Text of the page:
The truth about the IRGC’s business empire

Iran’s Defence Minister Amir Hatami recently proclaimed that Supreme Leader Ali Khamenei ordered the Regime’s Revolution Guards Corps (IRGC) to curtail its business empire, which made some people hope that there was an end in sight to the IRGC’s stranglehold on the Iranian economy.

Hatami said that the IRGC and the Artesh (Iran’s regular army) were supposed to transfer any entities and assets “not related to their mission” into the private sector with two months.

The offices of the Supreme Leader and the IRGC did not comment on these remarks, but IRGC Brigadier General Esmail Kowsari downplayed them, claiming that the IRGC’s business interests were all related to their mission of safeguarding the regime from internal and external threats and completely legal. However, it is worth noting that under the Iranian Regime, most anything is legal if you’re a high-ranking member of the Regime.

Of course, the facts show that IRGC businesses now dominates in the sectors of energy, construction, telecommunication, media, mining, electronics, automobile, banking, agriculture, and more. Their companies also benefitted substantially from the 2015 nuclear deal.

This is also true of the Basij Organization, a paramilitary force under IRGC control, which has shares in major construction, mining, energy and pharmaceutical companies.

The money gained from these are used to fund terrorism and destabilisation abroad, so it’s not clear how that helps the Iranian people.

Even if Khamenei’s actually ordered the divestment of IRGC businesses (and many in the IRGC are claiming that he hasn’t) it would more likely be a move to placate the Iranian people and the international community, rather than a genuine effort to change.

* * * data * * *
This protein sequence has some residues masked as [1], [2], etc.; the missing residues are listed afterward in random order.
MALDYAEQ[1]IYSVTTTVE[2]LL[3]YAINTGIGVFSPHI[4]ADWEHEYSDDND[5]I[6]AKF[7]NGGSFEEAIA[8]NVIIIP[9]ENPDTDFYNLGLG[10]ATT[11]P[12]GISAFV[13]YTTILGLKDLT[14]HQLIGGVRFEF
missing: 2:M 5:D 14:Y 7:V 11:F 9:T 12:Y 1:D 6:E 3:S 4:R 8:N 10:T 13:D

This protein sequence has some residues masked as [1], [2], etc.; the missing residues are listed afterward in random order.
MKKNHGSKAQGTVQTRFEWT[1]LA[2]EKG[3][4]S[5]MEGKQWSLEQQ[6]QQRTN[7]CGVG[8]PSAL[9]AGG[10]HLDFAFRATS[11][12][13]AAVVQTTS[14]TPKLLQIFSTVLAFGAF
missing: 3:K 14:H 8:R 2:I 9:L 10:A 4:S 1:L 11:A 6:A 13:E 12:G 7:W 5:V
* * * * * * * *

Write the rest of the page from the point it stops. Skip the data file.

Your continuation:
The latest messaging from Tehran is aimed at placating both domestic and international concerns. On the one hand, by promising to curtail the IRGC economic role, the regime in Tehran would like to defuse the anger of ordinary Iranians who recently took to the streets in big numbers to protest against corruption and mismanagement of the government. IRGC’s policies at home and costly involvement in regional conflicts were among key issues raised by the protesters.

Furthermore, Tehran also expects additional US sanctions – or even the reinstatement of nuclear sanctions if the Trump administration terminates the nuclear deal. Thus, it is taking pre-emptive measures to minimize the impact of US sanctions that are increasingly targeting the IRGC and its affiliated institutions. But no real and significant transfer of IRGC investment holdings to the private sector is likely to happen – at least anytime soon.

The Iranian Regime is incapable of genuine change, as evidenced by previous statements about disbanding the IRGC’s commercial assets by regime’s President Hassan Rouhani and other senior Iranian officials, after which the IRGC’s economic activities only expanded.

Source » middleeastinstitute

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